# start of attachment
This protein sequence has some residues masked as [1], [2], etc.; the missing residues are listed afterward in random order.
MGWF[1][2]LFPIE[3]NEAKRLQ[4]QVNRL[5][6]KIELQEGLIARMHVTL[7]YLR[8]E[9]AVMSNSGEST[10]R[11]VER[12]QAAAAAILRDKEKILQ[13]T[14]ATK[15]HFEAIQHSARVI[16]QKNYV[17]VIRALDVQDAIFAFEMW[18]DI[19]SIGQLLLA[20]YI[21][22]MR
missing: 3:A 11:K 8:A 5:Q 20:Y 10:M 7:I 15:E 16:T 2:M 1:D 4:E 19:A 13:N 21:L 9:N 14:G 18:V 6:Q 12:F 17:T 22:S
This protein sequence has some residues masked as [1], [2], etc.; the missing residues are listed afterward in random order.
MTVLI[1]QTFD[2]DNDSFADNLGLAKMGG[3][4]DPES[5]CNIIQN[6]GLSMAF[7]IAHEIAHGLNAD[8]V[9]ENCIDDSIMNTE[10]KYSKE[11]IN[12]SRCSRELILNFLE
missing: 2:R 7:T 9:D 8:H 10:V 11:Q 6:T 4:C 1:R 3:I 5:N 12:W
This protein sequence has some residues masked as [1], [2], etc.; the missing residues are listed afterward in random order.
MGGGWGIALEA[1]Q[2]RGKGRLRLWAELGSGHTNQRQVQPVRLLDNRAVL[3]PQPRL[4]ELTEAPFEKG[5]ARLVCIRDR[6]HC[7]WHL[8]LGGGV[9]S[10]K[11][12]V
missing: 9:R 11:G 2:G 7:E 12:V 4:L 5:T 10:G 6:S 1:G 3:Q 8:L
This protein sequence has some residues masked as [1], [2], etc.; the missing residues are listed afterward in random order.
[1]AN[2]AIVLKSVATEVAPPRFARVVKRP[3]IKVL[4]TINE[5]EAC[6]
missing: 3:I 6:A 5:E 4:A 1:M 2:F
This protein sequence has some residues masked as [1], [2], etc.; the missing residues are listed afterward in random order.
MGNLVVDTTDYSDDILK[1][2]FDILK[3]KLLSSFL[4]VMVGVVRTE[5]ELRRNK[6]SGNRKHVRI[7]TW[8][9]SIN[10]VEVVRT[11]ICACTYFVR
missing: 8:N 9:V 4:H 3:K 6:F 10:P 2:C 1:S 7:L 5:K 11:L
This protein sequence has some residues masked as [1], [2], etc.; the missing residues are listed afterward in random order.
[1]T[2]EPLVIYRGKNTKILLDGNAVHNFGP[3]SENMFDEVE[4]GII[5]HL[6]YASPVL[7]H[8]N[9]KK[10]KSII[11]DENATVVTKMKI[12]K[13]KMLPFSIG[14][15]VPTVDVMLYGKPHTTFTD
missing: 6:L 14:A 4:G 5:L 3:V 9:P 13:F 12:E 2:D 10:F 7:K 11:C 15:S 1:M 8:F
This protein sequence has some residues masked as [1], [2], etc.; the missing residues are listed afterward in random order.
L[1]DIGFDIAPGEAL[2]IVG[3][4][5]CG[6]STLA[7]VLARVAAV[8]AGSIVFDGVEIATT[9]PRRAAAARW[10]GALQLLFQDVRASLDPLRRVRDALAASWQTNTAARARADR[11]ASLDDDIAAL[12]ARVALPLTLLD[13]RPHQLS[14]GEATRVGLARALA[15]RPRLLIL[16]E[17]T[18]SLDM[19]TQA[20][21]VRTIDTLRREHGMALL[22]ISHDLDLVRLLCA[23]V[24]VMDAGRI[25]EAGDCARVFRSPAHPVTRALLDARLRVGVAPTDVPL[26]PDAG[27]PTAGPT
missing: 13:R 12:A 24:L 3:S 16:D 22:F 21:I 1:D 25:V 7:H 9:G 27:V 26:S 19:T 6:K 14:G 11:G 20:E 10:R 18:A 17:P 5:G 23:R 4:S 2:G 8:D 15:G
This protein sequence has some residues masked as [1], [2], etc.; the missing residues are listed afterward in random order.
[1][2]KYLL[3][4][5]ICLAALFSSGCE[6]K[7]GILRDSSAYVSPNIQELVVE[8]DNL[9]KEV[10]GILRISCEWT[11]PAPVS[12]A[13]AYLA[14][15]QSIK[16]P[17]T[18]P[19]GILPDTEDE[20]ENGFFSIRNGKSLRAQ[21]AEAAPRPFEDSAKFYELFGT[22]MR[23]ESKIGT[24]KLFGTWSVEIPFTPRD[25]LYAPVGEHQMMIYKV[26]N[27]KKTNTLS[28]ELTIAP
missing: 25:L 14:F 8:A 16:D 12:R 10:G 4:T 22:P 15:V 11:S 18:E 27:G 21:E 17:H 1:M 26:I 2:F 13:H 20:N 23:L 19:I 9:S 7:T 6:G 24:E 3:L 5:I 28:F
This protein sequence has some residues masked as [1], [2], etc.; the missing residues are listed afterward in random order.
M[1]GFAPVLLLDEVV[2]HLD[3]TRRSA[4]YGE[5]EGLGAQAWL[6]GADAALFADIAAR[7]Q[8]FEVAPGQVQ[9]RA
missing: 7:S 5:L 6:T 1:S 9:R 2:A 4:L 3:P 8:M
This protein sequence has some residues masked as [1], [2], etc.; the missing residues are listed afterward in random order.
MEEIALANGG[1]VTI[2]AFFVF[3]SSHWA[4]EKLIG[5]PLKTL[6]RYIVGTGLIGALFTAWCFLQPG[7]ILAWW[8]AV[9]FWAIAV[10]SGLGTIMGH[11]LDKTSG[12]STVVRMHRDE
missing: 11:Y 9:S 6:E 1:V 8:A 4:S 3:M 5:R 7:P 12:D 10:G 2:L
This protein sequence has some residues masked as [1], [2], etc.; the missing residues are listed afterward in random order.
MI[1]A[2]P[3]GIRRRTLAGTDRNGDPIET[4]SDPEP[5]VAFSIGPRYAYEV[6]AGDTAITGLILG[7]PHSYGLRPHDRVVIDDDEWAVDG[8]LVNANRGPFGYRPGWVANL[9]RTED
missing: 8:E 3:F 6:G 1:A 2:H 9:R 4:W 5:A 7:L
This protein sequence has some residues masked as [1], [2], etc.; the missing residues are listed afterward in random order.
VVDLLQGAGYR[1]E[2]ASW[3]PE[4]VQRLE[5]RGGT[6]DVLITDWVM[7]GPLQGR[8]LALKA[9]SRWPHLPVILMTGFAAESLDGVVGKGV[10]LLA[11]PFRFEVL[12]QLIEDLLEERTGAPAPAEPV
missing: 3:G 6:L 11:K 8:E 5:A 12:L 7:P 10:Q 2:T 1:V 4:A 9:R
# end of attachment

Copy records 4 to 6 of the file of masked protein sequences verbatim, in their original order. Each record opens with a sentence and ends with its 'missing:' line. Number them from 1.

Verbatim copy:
This protein sequence has some residues masked as [1], [2], etc.; the missing residues are listed afterward in random order.
[1]AN[2]AIVLKSVATEVAPPRFARVVKRP[3]IKVL[4]TINE[5]EAC[6]
missing: 3:I 6:A 5:E 4:A 1:M 2:F
This protein sequence has some residues masked as [1], [2], etc.; the missing residues are listed afterward in random order.
MGNLVVDTTDYSDDILK[1][2]FDILK[3]KLLSSFL[4]VMVGVVRTE[5]ELRRNK[6]SGNRKHVRI[7]TW[8][9]SIN[10]VEVVRT[11]ICACTYFVR
missing: 8:N 9:V 4:H 3:K 6:F 10:P 2:C 1:S 7:L 5:K 11:L
This protein sequence has some residues masked as [1], [2], etc.; the missing residues are listed afterward in random order.
[1]T[2]EPLVIYRGKNTKILLDGNAVHNFGP[3]SENMFDEVE[4]GII[5]HL[6]YASPVL[7]H[8]N[9]KK[10]KSII[11]DENATVVTKMKI[12]K[13]KMLPFSIG[14][15]VPTVDVMLYGKPHTTFTD
missing: 6:L 14:A 4:G 5:L 3:V 9:P 13:F 12:E 2:D 10:F 7:K 11:C 15:S 1:M 8:F